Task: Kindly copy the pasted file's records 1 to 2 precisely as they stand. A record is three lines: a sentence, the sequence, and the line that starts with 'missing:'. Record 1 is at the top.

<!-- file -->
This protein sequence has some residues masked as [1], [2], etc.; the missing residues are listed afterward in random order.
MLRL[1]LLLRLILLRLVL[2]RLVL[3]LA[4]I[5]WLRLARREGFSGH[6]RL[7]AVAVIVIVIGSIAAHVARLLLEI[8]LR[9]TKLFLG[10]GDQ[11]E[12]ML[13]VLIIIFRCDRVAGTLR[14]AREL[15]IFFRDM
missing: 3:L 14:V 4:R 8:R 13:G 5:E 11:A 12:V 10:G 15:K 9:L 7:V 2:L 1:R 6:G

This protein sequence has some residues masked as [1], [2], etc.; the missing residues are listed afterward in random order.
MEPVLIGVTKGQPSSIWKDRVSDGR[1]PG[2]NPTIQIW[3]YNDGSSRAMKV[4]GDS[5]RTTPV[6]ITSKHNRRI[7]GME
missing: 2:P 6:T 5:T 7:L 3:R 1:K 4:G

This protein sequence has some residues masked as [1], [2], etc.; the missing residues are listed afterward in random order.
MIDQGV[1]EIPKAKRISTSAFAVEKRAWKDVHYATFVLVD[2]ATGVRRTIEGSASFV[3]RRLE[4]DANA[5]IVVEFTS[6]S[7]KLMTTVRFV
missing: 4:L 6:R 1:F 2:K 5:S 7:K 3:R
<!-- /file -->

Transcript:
This protein sequence has some residues masked as [1], [2], etc.; the missing residues are listed afterward in random order.
MLRL[1]LLLRLILLRLVL[2]RLVL[3]LA[4]I[5]WLRLARREGFSGH[6]RL[7]AVAVIVIVIGSIAAHVARLLLEI[8]LR[9]TKLFLG[10]GDQ[11]E[12]ML[13]VLIIIFRCDRVAGTLR[14]AREL[15]IFFRDM
missing: 3:L 14:V 4:R 8:R 13:G 5:E 11:A 12:V 10:G 15:K 9:L 7:V 2:L 1:R 6:G

This protein sequence has some residues masked as [1], [2], etc.; the missing residues are listed afterward in random order.
MEPVLIGVTKGQPSSIWKDRVSDGR[1]PG[2]NPTIQIW[3]YNDGSSRAMKV[4]GDS[5]RTTPV[6]ITSKHNRRI[7]GME
missing: 2:P 6:T 5:T 7:L 3:R 1:K 4:G